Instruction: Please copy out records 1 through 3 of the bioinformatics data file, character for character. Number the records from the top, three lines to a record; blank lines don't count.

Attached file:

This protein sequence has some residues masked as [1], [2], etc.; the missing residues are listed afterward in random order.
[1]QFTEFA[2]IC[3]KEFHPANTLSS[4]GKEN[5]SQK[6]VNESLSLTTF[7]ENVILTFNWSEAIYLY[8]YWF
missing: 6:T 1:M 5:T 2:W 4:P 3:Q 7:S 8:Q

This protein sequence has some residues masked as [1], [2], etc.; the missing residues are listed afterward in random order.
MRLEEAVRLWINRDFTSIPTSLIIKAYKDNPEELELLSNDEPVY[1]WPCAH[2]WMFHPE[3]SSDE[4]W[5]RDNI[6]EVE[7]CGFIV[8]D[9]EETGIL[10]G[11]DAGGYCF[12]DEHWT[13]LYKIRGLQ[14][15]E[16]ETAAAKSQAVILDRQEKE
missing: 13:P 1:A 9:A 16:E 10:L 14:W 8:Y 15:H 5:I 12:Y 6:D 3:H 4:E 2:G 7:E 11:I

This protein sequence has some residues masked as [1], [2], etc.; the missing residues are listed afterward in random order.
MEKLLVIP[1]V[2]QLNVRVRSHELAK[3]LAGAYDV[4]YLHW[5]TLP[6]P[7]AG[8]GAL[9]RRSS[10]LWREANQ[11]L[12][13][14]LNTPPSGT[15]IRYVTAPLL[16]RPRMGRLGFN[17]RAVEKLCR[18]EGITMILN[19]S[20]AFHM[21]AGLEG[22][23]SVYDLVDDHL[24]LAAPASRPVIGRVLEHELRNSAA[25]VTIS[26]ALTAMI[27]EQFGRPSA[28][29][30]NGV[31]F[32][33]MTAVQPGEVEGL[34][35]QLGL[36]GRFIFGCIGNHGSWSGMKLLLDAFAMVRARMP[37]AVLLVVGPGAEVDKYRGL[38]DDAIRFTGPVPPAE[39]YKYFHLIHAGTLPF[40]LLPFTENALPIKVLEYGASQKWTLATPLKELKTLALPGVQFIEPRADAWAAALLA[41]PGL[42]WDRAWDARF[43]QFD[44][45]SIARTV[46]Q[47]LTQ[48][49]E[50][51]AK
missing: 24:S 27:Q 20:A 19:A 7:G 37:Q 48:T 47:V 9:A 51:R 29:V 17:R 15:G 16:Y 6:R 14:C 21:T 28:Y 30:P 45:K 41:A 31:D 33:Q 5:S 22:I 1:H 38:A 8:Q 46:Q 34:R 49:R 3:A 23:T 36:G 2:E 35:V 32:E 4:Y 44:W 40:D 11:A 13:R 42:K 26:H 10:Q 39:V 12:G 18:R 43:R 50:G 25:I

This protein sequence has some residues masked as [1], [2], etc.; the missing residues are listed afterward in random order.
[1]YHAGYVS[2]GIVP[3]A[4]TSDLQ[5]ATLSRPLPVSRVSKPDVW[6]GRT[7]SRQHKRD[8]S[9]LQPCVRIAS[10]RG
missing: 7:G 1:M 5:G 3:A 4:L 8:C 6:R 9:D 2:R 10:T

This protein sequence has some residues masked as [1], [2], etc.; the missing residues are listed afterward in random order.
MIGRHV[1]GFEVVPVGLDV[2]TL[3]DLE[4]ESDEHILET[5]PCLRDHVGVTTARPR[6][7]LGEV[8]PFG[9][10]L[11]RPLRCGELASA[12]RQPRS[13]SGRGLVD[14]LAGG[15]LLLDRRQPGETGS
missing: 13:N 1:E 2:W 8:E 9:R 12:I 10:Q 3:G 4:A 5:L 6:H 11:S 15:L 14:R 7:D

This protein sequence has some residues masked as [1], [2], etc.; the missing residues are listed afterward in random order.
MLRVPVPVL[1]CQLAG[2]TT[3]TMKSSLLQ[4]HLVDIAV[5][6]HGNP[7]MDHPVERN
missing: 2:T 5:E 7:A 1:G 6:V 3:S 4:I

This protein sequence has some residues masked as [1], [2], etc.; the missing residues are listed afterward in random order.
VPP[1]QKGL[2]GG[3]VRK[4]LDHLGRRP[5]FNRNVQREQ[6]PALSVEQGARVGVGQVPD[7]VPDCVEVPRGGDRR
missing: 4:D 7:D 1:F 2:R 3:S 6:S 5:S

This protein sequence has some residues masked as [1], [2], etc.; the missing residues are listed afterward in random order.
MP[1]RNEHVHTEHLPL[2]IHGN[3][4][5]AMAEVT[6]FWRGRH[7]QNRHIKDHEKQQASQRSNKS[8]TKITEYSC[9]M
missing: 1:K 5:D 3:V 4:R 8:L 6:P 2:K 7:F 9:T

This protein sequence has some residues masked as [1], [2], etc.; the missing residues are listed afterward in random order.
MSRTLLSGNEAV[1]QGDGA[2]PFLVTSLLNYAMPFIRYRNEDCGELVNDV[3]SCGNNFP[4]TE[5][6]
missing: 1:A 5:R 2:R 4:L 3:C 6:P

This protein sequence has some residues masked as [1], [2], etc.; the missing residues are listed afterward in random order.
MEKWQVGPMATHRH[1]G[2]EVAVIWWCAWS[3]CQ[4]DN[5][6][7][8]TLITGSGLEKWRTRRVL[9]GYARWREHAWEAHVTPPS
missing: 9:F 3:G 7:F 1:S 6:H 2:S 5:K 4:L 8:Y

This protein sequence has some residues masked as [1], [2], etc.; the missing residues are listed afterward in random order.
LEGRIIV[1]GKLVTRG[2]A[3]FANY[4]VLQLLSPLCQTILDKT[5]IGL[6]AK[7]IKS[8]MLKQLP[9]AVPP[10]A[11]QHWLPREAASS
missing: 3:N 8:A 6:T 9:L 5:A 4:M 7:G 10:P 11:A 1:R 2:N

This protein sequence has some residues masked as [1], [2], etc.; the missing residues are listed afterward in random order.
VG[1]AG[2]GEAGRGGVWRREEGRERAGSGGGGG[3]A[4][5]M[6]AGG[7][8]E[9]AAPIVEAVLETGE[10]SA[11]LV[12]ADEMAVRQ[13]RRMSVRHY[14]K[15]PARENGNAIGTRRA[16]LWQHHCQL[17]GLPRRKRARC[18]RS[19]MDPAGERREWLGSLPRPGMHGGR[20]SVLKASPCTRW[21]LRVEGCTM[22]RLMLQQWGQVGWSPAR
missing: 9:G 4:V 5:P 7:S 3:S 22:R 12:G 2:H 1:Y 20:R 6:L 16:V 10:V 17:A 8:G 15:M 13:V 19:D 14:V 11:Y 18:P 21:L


This protein sequence has some residues masked as [1], [2], etc.; the missing residues are listed afterward in random order.
[1]QFTEFA[2]IC[3]KEFHPANTLSS[4]GKEN[5]SQK[6]VNESLSLTTF[7]ENVILTFNWSEAIYLY[8]YWF
missing: 6:T 1:M 5:T 2:W 4:P 3:Q 7:S 8:Q

This protein sequence has some residues masked as [1], [2], etc.; the missing residues are listed afterward in random order.
MRLEEAVRLWINRDFTSIPTSLIIKAYKDNPEELELLSNDEPVY[1]WPCAH[2]WMFHPE[3]SSDE[4]W[5]RDNI[6]EVE[7]CGFIV[8]D[9]EETGIL[10]G[11]DAGGYCF[12]DEHWT[13]LYKIRGLQ[14][15]E[16]ETAAAKSQAVILDRQEKE
missing: 13:P 1:A 9:A 16:E 10:L 14:W 8:Y 15:H 5:I 12:Y 6:D 3:H 4:E 2:G 7:E 11:I

This protein sequence has some residues masked as [1], [2], etc.; the missing residues are listed afterward in random order.
MEKLLVIP[1]V[2]QLNVRVRSHELAK[3]LAGAYDV[4]YLHW[5]TLP[6]P[7]AG[8]GAL[9]RRSS[10]LWREANQ[11]L[12][13][14]LNTPPSGT[15]IRYVTAPLL[16]RPRMGRLGFN[17]RAVEKLCR[18]EGITMILN[19]S[20]AFHM[21]AGLEG[22][23]SVYDLVDDHL[24]LAAPASRPVIGRVLEHELRNSAA[25]VTIS[26]ALTAMI[27]EQFGRPSA[28][29][30]NGV[31]F[32][33]MTAVQPGEVEGL[34][35]QLGL[36]GRFIFGCIGNHGSWSGMKLLLDAFAMVRARMP[37]AVLLVVGPGAEVDKYRGL[38]DDAIRFTGPVPPAE[39]YKYFHLIHAGTLPF[40]LLPFTENALPIKVLEYGASQKWTLATPLKELKTLALPGVQFIEPRADAWAAALLA[41]PGL[42]WDRAWDARF[43]QFD[44][45]SIARTV[46]Q[47]LTQ[48][49]E[50][51]AK
missing: 24:S 27:Q 20:A 19:A 7:G 37:Q 48:T 47:V 9:A 51:R 29:V 17:R 15:G 16:Y 6:R 14:C 21:T 28:Y 30:P 45:K 41:A 31:D 33:Q 5:S 22:I 1:H 38:A 8:Q 46:Q 34:R 49:R 3:A 23:T 36:G 2:E 35:V 32:E 4:Y 44:W 40:D 11:A 13:R 42:K 26:H 10:Q 39:V 12:G 18:R 43:R 50:G 25:I